New IASB standard aims for consistent reporting for insurers

IFRS 17 creates a single approach for insurance contracts accounting.

The International Accounting Standards Board (IASB) issued a standard for insurance contracts to help investors and others better understand insurers' risks exposure, profitability, and financial position.

IFRS 17, Insurance Contracts, replaces IFRS 4, which was implemented in 2004 as an interim standard intended to limit changes to existing insurance accounting practices. The changes were deemed necessary because the interim standard allowed insurers to use different accounting policies to measure similar insurance contracts written in different countries. This led to many different approaches that made it difficult for investors to compare the financial performance of otherwise similar companies.

The new standard creates one model for all insurance contracts in all IFRS jurisdictions, aiming to provide transparent reporting about a company's financial position and risk.

The new standard requires all insurance contracts to be accounted for in a consistent manner meant to benefit both investors and insurance companies, solving the comparison problems stemming from IFRS 4. Current values—instead of historical costs—will be used to account for insurance obligations, and the information will be regularly updated to provide more useful information to financial statement users.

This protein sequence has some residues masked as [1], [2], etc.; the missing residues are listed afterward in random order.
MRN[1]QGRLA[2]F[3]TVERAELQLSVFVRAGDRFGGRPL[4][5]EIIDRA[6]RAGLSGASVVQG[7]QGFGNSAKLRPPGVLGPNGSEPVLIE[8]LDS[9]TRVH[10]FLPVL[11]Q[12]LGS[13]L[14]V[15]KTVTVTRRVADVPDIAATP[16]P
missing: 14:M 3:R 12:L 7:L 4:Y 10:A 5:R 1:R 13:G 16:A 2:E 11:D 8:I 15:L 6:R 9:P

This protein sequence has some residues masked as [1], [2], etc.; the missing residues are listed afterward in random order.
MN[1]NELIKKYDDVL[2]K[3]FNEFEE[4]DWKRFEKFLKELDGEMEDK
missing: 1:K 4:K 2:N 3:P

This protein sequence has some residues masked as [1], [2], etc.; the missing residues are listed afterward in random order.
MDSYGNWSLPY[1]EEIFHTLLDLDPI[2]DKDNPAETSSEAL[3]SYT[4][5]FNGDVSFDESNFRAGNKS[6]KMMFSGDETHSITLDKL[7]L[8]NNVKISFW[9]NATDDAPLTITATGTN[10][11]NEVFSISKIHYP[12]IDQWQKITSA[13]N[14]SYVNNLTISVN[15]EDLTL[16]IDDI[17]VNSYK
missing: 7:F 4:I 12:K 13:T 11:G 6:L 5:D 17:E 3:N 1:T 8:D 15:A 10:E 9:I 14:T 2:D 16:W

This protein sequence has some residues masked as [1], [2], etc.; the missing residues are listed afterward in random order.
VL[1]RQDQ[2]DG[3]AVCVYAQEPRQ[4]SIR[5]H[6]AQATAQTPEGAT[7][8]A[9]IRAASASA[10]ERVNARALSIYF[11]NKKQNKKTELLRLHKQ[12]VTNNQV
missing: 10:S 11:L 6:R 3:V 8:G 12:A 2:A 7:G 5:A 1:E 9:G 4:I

IFRS 17 goes into effect Jan. 1, 2021, and early application is permitted.

Because of the range of accounting methods in use, some countries will be affected more than others by the new standard. The IASB will support those implementing IFRS 17, including by establishing a Transition Resource Group.

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